The dentist may need to use sedation techniques to calm a child – if the child’s medical situation permits. Some children can only be treated under general anesthesia, however.

Children with cerebral palsy may have a severe gag reflex – making it difficult to take dental radiographs. Two modified radiographic techniques for use in children with cerebral palsy are: the 45 degree oblique head plate, and the reverse bite wing (buccal technique).
In the oblique plate radiographic technique: a film cassette is held against the patient’s cheek. The patient’s had is rotated and tilted. The x-ray cylinder is placed just inferior and posterior to the angle of the mandible on the opposite side of the face.
In the buccal bite wing technique: the film packet is placed between the teeth and the cheek. The x-ray cylinder is then placed below the lower border of the mandible on the opposite side of the face.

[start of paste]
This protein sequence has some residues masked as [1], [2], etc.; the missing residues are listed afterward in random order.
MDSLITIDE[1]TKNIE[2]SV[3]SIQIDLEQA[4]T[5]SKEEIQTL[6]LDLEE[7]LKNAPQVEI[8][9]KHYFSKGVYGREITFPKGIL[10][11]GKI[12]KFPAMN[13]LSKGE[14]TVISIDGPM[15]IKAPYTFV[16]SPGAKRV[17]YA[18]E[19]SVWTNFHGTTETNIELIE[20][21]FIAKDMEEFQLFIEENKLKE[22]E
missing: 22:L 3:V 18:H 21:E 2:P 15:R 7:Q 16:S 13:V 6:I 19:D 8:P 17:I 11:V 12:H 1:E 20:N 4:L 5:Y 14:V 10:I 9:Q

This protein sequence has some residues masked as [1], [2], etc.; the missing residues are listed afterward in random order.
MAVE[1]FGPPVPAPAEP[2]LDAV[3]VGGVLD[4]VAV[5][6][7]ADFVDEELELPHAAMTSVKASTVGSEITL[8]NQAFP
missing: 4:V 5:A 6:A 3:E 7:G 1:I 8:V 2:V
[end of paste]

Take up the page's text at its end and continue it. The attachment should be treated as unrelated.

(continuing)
When the posterior teeth have substantial caries and dental treatment is performed, stainless steel crowns are often used. Fixed bridgework is usually not done for patients with cerebral palsy because of the increased risk of falling and dental injury Fixed bridgework for patients with frequent seizures is not recommended because of the possibility of damage to the supporting teeth or bone during a seizure-related fall. However, it is important to remember that children and adults with Cerebral Palsy are just as aware of their physical appearance as other individuals. It is an added stigma for those who already have impairments to go into public with gaps in their mouths caused by missing teeth. Care should to taken to have a plan for a satisfactory visual appearance before teeth are removed.

The dentist should discuss the option of myofunctional therapy for young children who have orofacial and tongue hypotonia. This treatment may increase the muscle tone of the lips, as well as keep the tongue inside of the mouth.